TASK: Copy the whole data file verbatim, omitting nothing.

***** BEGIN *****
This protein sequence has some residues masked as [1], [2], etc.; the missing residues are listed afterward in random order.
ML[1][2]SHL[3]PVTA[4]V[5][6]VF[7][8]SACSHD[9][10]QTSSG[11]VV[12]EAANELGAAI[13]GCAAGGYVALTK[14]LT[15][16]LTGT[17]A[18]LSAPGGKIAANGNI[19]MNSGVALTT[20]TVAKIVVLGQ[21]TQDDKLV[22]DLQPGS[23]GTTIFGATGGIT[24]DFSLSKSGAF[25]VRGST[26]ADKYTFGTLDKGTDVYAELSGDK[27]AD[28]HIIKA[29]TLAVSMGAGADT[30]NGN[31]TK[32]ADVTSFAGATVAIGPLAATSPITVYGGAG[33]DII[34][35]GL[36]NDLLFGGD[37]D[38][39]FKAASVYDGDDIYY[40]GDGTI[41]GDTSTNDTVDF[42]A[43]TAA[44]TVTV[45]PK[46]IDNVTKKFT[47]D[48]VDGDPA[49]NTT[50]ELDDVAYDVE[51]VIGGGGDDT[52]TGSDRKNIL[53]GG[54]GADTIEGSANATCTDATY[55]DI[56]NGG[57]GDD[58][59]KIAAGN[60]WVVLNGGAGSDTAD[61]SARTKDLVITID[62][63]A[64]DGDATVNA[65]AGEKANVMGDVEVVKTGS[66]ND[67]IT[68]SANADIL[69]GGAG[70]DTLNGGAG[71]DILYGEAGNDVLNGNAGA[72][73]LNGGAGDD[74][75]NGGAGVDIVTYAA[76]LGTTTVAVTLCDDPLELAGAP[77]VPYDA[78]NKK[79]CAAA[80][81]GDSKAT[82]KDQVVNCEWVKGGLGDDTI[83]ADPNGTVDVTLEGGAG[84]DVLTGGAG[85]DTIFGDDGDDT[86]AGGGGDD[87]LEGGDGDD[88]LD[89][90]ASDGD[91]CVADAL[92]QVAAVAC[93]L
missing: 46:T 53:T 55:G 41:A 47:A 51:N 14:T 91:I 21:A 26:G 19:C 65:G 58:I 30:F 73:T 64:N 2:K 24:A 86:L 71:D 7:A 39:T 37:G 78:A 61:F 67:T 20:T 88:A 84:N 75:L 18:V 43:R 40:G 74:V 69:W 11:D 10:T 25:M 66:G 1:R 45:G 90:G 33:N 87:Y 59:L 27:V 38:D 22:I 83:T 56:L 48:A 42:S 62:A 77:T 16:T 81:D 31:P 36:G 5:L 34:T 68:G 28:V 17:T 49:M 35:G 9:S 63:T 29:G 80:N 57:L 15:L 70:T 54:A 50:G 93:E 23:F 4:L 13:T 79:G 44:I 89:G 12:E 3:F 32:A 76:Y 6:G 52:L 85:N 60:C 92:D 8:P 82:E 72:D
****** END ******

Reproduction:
This protein sequence has some residues masked as [1], [2], etc.; the missing residues are listed afterward in random order.
ML[1][2]SHL[3]PVTA[4]V[5][6]VF[7][8]SACSHD[9][10]QTSSG[11]VV[12]EAANELGAAI[13]GCAAGGYVALTK[14]LT[15][16]LTGT[17]A[18]LSAPGGKIAANGNI[19]MNSGVALTT[20]TVAKIVVLGQ[21]TQDDKLV[22]DLQPGS[23]GTTIFGATGGIT[24]DFSLSKSGAF[25]VRGST[26]ADKYTFGTLDKGTDVYAELSGDK[27]AD[28]HIIKA[29]TLAVSMGAGADT[30]NGN[31]TK[32]ADVTSFAGATVAIGPLAATSPITVYGGAG[33]DII[34][35]GL[36]NDLLFGGD[37]D[38][39]FKAASVYDGDDIYY[40]GDGTI[41]GDTSTNDTVDF[42]A[43]TAA[44]TVTV[45]PK[46]IDNVTKKFT[47]D[48]VDGDPA[49]NTT[50]ELDDVAYDVE[51]VIGGGGDDT[52]TGSDRKNIL[53]GG[54]GADTIEGSANATCTDATY[55]DI[56]NGG[57]GDD[58][59]KIAAGN[60]WVVLNGGAGSDTAD[61]SARTKDLVITID[62][63]A[64]DGDATVNA[65]AGEKANVMGDVEVVKTGS[66]ND[67]IT[68]SANADIL[69]GGAG[70]DTLNGGAG[71]DILYGEAGNDVLNGNAGA[72][73]LNGGAGDD[74][75]NGGAGVDIVTYAA[76]LGTTTVAVTLCDDPLELAGAP[77]VPYDA[78]NKK[79]CAAA[80][81]GDSKAT[82]KDQVVNCEWVKGGLGDDTI[83]ADPNGTVDVTLEGGAG[84]DVLTGGAG[85]DTIFGDDGDDT[86]AGGGGDD[87]LEGGDGDD[88]LD[89][90]ASDGD[91]CVADAL[92]QVAAVAC[93]L
missing: 46:T 53:T 55:G 41:A 47:A 51:N 14:T 91:I 21:A 26:G 19:C 65:G 58:I 30:F 73:T 64:N 2:K 24:A 86:L 71:D 7:A 39:T 37:G 78:A 61:F 67:T 20:T 88:A 84:N 75:L 18:V 43:R 40:G 74:V 69:W 11:D 10:T 25:M 66:G 1:R 45:G 90:G 33:N 87:Y 59:L 27:V 38:D 22:I 83:T 56:L 48:A 42:S 62:A 77:T 16:T 81:D 31:P 36:G 5:L 34:T 68:G 28:V 17:T 49:M 35:G 9:S 63:T 29:G 80:N 57:L 15:L 70:T 54:A 50:G 93:E 23:F 4:L 13:T 79:G 44:I 89:G 12:E 3:F 32:A 76:Y 6:G 52:L 85:N 60:C 92:D 8:P 82:E 72:D